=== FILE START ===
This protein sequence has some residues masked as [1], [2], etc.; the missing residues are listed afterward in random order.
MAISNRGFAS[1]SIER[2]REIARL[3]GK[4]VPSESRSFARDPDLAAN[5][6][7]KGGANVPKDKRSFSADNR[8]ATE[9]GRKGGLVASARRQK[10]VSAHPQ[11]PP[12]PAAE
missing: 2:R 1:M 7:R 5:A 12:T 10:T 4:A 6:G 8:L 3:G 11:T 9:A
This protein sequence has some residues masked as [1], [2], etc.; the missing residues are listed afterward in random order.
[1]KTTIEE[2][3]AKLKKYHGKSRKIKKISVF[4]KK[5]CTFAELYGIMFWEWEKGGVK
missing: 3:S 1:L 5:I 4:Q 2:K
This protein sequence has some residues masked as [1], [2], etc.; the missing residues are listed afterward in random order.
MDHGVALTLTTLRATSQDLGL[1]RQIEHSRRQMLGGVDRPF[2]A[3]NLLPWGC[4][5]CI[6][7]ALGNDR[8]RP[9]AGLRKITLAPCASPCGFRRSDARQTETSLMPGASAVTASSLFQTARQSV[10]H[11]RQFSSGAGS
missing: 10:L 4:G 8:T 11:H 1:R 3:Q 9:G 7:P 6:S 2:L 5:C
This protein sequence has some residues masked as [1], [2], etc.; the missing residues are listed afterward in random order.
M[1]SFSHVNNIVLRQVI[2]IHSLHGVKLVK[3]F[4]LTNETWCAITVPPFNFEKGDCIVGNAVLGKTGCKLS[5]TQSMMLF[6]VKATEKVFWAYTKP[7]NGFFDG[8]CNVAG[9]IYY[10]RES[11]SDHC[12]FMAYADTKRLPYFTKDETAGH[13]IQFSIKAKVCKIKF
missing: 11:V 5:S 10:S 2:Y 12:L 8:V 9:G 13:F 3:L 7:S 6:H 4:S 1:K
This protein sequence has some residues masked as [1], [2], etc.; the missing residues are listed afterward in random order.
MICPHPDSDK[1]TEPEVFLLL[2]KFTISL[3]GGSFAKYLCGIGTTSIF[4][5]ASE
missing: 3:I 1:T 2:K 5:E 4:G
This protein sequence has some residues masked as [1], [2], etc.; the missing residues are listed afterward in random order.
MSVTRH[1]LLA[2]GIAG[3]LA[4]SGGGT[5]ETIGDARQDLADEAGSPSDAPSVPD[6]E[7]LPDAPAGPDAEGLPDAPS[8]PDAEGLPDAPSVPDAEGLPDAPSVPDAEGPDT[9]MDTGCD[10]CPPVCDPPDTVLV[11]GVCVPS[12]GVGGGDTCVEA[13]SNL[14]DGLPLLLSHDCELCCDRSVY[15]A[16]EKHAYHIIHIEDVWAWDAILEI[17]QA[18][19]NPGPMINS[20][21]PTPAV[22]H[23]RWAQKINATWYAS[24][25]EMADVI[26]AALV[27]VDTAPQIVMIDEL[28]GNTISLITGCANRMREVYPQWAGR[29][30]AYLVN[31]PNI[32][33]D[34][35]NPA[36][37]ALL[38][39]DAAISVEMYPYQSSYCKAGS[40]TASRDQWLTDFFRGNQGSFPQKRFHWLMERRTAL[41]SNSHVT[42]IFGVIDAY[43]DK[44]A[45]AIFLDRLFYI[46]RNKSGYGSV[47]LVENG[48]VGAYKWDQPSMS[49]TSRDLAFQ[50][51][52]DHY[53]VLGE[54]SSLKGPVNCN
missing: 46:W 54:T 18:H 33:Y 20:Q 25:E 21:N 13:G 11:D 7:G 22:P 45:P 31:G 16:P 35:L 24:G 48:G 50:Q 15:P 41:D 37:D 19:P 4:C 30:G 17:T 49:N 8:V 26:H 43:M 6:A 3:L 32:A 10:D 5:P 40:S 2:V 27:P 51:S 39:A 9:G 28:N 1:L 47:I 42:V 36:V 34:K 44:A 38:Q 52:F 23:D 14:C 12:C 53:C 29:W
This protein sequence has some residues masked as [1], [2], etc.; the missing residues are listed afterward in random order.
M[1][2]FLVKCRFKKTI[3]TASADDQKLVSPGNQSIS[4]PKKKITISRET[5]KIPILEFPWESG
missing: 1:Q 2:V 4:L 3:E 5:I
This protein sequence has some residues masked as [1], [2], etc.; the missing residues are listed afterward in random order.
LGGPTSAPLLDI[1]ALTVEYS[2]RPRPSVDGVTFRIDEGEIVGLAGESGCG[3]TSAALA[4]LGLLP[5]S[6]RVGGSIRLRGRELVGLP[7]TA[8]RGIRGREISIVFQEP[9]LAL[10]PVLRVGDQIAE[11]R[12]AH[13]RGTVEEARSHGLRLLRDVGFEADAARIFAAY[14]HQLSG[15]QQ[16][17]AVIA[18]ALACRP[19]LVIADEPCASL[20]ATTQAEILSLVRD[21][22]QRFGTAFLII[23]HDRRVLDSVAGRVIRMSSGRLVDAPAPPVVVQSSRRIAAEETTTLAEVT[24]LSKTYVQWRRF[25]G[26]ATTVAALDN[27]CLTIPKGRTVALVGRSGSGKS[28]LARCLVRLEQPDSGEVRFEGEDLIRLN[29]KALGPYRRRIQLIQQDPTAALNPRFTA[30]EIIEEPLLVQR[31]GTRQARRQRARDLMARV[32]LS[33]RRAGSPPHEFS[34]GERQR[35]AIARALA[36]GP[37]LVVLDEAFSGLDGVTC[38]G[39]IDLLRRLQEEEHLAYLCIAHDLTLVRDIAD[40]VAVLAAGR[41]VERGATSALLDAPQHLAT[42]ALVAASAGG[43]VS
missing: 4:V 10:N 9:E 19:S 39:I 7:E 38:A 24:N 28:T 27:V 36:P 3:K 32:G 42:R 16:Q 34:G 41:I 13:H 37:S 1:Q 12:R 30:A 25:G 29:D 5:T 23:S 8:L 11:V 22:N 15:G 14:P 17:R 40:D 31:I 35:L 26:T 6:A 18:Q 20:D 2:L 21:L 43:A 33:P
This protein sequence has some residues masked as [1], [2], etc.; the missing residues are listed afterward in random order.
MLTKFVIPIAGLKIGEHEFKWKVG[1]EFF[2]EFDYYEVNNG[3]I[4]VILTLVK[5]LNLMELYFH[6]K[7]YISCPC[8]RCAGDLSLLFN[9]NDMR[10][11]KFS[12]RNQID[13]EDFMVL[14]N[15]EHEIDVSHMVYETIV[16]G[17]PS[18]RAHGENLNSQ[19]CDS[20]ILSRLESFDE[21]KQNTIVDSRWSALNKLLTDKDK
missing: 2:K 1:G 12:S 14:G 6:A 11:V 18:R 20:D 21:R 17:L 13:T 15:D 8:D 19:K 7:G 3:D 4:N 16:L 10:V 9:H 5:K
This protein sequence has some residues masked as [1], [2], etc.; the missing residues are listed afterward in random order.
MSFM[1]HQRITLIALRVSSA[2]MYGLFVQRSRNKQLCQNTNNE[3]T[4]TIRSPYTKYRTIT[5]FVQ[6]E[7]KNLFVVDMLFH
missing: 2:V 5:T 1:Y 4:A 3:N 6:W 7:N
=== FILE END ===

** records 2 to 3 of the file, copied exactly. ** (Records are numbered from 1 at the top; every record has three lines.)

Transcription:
This protein sequence has some residues masked as [1], [2], etc.; the missing residues are listed afterward in random order.
[1]KTTIEE[2][3]AKLKKYHGKSRKIKKISVF[4]KK[5]CTFAELYGIMFWEWEKGGVK
missing: 3:S 1:L 5:I 4:Q 2:K
This protein sequence has some residues masked as [1], [2], etc.; the missing residues are listed afterward in random order.
MDHGVALTLTTLRATSQDLGL[1]RQIEHSRRQMLGGVDRPF[2]A[3]NLLPWGC[4][5]CI[6][7]ALGNDR[8]RP[9]AGLRKITLAPCASPCGFRRSDARQTETSLMPGASAVTASSLFQTARQSV[10]H[11]RQFSSGAGS
missing: 10:L 4:G 8:T 11:H 1:R 3:Q 9:G 7:P 6:S 2:L 5:C